Restrictions

The route /wp-json/wp_query/args/ sets some restrictions by default for queries. These restrictions can be lifted or hardened with filters and actions.

Allowed args

'p',
'name',
'title',
'page_id',
'pagename',
'post_parent',
'post_parent__in',
'post_parent__not_in',
'post__in',
'post__not_in',
'post_name__in',
'post_type', // With restrictions
'posts_per_page', // With restrictions
'offset',
'paged',
'page',
'ignore_sticky_posts',
'order',
'orderby',
'year',
'monthnum',
'w',
'day',
'hour',
'minute',
'second',
'm',
'date_query',
'inclusive',
'compare',
'column',
'relation',
'post_mime_type',
'author',
'author_name',
'author__in',
'author__not_in',
'meta_key',
'meta_value',
'meta_value_num',
'meta_compare',
'meta_query',
's',
'cat',
'category_name',
'category__and',
'category__in',
'category__not_in',
'tag',
'tag_id',
'tag__and',
'tag__in',
'tag__not_in',
'tag_slug__and',
'tag_slug__in',
'tax_query',
'lang', // Polylang

So biggest ones missing have something to do with getting content that you might not want to get like post_status drafts (add this argument to the list with filter if you need it). By default, no querying post_passwords or having your way with cache settings.

Post types

By default all the post types marked 'show_in_rest' => true are available. 'post_type' => 'any' falls back to these post types. You can change post types with filter to what you want.

Post status

By default, only "publish" is allowed. Add other post_status as needed with filter.

Restriction fail-safe

Addition to restriction of WP_Query args, there is check after the query that queried posts will not be forbidden post types or post_status.

Default WP_Query

$default_args = array(
  'post_status'     => 'publish',
  'posts_per_page'  => 10,
  'has_password'    => false
);

In addition to the normal defaults from WP_Query.

Extra plugin compatibility features

This plugin has built-in compatibility for Relevanssi ('s' argument) and Polylang ('lang' argument)

Filters

Add more allowed args:

function my_allowed_args($args) {
  $args[] = 'post_status';
  return $args;
}
add_filter( 'wp_query_route_to_rest_api_allowed_args', 'my_allowed_args' );

Add more default args:

function my_default_args($args) {
  $args['posts_per_page'] = 5;
  return $args;
}
add_filter( 'wp_query_route_to_rest_api_default_args', 'my_default_args' );

Add allowed post types:

You can also add post types by setting 'show_in_rest' => true when registering post type.

function my_allowed_post_types($post_types) {
  $post_types[] = 'projects';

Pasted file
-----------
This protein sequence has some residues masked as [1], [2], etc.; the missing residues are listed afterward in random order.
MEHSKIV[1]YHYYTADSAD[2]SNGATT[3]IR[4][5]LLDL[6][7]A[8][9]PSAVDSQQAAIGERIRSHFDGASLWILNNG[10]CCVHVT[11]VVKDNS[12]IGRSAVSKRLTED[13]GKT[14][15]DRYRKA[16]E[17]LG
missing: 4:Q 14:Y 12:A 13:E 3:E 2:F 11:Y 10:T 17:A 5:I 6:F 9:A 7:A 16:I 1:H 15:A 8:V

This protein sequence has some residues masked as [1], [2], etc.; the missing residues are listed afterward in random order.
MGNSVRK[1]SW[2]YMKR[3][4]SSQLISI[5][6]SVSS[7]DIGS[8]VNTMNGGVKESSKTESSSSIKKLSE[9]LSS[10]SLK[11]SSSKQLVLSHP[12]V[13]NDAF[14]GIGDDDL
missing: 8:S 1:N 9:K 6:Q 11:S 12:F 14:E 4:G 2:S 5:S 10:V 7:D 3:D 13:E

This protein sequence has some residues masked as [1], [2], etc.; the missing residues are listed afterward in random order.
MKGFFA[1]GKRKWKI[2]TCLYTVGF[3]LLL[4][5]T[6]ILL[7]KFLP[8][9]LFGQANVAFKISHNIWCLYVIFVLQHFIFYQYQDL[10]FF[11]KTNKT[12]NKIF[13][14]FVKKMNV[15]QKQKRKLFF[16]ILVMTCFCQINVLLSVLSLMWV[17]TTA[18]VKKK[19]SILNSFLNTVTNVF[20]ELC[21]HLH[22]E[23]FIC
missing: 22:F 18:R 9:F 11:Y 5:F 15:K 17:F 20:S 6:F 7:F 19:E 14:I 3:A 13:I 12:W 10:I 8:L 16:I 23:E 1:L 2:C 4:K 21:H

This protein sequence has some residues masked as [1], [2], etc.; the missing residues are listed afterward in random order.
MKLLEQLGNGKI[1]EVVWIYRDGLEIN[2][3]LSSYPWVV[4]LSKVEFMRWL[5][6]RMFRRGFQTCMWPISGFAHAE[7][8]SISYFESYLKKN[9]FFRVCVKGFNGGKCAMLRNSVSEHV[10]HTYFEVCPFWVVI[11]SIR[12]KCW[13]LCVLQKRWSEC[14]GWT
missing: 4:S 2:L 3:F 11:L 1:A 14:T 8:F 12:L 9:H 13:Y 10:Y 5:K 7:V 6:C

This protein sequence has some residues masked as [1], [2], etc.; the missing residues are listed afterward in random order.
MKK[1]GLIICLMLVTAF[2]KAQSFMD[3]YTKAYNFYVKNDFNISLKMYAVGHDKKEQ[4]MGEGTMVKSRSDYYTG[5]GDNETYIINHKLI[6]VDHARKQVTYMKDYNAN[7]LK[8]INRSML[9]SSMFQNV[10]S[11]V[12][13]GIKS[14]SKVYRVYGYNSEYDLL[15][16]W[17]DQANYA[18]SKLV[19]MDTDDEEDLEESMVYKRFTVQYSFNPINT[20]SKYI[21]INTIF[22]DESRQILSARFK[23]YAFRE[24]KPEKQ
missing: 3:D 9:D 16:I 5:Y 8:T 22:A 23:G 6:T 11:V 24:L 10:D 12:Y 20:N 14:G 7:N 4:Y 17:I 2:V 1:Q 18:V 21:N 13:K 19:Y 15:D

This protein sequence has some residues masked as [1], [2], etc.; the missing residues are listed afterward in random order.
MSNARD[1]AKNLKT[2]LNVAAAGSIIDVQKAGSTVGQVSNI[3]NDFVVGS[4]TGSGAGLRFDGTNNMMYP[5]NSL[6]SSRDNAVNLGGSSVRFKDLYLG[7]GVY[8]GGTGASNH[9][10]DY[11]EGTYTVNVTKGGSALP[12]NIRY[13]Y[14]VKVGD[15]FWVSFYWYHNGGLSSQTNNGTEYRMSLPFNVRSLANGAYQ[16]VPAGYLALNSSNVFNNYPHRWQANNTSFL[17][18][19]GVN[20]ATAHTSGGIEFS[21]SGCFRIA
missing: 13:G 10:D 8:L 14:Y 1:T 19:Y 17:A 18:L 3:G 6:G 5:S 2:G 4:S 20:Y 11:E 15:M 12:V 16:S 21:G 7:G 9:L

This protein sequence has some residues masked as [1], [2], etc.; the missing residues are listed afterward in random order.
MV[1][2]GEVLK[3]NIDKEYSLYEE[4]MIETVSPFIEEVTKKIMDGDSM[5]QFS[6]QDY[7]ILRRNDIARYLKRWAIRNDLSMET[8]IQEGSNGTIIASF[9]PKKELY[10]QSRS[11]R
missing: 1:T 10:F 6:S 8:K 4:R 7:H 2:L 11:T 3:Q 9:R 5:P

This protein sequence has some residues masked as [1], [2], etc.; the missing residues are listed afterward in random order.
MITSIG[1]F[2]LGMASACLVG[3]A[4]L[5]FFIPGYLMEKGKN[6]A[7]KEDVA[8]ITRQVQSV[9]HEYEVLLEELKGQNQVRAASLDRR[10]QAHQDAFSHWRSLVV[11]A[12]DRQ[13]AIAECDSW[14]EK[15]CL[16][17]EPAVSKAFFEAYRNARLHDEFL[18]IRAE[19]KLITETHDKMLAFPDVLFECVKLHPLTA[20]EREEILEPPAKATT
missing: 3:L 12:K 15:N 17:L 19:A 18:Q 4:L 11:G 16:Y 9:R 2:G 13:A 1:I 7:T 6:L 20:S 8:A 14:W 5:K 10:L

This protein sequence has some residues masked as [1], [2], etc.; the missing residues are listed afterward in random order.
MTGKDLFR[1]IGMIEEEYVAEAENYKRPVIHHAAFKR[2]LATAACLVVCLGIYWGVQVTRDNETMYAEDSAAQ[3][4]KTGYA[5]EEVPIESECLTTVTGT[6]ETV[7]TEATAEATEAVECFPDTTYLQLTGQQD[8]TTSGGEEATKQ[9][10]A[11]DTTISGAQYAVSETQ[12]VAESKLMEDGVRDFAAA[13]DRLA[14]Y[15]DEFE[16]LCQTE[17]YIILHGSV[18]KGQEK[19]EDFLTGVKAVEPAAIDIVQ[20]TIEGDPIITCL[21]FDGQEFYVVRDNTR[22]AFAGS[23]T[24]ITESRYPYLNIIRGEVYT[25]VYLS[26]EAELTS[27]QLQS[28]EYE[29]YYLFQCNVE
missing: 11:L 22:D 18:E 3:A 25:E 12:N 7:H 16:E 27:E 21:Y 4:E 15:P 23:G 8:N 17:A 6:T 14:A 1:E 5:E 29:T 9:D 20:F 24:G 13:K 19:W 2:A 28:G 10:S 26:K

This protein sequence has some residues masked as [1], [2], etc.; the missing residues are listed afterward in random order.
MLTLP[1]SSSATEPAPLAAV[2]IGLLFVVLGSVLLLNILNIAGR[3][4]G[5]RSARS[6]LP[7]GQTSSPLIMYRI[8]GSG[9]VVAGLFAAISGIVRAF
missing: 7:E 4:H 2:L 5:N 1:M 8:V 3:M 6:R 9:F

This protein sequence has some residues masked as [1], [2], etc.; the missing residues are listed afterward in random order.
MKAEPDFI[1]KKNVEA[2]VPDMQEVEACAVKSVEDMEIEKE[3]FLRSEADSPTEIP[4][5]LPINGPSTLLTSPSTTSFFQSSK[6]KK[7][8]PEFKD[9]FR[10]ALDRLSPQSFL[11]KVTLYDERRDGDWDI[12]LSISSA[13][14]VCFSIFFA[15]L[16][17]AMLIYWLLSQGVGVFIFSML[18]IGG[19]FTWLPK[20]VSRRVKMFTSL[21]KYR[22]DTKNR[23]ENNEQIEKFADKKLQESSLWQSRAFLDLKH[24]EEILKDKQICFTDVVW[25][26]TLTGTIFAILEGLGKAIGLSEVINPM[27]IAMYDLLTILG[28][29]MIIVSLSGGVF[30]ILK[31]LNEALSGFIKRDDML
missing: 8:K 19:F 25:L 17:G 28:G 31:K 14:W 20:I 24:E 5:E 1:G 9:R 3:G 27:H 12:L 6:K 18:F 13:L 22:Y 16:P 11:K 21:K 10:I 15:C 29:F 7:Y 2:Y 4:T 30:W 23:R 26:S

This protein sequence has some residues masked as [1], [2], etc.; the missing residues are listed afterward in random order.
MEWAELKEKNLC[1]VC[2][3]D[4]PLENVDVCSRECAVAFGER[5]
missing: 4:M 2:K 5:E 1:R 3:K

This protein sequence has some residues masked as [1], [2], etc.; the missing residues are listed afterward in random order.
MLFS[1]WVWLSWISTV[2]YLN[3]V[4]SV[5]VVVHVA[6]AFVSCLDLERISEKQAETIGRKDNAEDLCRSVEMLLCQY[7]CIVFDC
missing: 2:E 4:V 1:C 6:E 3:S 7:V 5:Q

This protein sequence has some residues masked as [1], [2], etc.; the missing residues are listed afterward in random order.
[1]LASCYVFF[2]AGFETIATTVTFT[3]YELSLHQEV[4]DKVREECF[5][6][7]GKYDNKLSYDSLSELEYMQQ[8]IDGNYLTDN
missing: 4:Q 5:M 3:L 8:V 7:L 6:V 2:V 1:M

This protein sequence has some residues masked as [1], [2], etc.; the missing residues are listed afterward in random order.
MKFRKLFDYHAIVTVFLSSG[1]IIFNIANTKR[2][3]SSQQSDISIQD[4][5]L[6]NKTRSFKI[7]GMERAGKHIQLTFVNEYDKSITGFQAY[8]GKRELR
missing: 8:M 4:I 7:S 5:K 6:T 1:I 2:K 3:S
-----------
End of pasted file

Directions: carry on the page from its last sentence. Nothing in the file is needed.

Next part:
return $post_types;
}
add_filter( 'wp_query_route_to_rest_api_allowed_post_types', 'my_allowed_post_types' );

Add allowed post status:

function my_allowed_post_status($post_status) {
  $post_status[] = 'draft';
  return $post_status;
}
add_filter( 'wp_query_route_to_rest_api_allowed_post_status', 'my_allowed_post_status' );

Is current post allowed:

function my_post_is_allowed($is_allowed, $post) {
  if($post->ID == 123) {
    $is_allowed = false;
  }
  return $is_allowed;
}
add_filter( 'wp_query_route_to_rest_api_post_is_allowed', 'my_post_is_allowed', 10, 2 );

Alter any argument value:

function my_arg_value($value, $key, $args) {
  if($key == 'posts_per_page' && $value > 10) {
    $value = 10;
  }
  return $value;
}
add_filter( 'wp_query_route_to_rest_api_arg_value', 'my_arg_value', 10, 3 );

Check permissions:

function my_permission_check($is_allowed, $request) {
  return true;
}
add_filter( 'wp_query_route_to_rest_api_permissions_check', 'my_permission_check', 10, 2 );

Limit max posts per page:

function my_max_posts_per_page($max) {
  return 100; // Default 50
}
add_filter( 'wp_query_route_to_rest_api_max_posts_per_page', 'my_max_posts_per_page' );

Hooks

Before WP_Query:

function my_before_query($args) {
  // do whatever
}
add_action( 'wp_query_route_to_rest_api_before_query', 'my_before_query' );

After WP_Query:

function my_after_query($wp_query) {
  // do whatever
}
add_action( 'wp_query_route_to_rest_api_after_query', 'my_after_query' );

Install

Download and activate. That's it.

Composer:

$ composer aucor/wp_query-route-to-rest-api

With composer.json:

{
  "require": {
    "aucor/wp_query-route-to-rest-api": "*"
  },
  "extra": {
    "installer-paths": {
      "htdocs/wp-content/plugins/{$name}/": ["type:wordpress-plugin"]
    }
  }
}

Issues and feature whishlist

This is a WordPress plugin by 3rd party developer. WordPress.org or Automattic has nothing to do with this plugin. There's no warranty or quarantees. Thread carefully.

If you see a critical functionality missing, please contribute!

Changelog

1.1.1

Added advanced example in readme for getting PHP WP_Query for JS. Added table of contents. Made the title hierarchy more logical.

1.1

Make the return data structure same as /wp-json/wp/posts/. The data schema was missing some data before. Now the structure is inherited from the WP_REST_Posts_Controller as it should have from the start.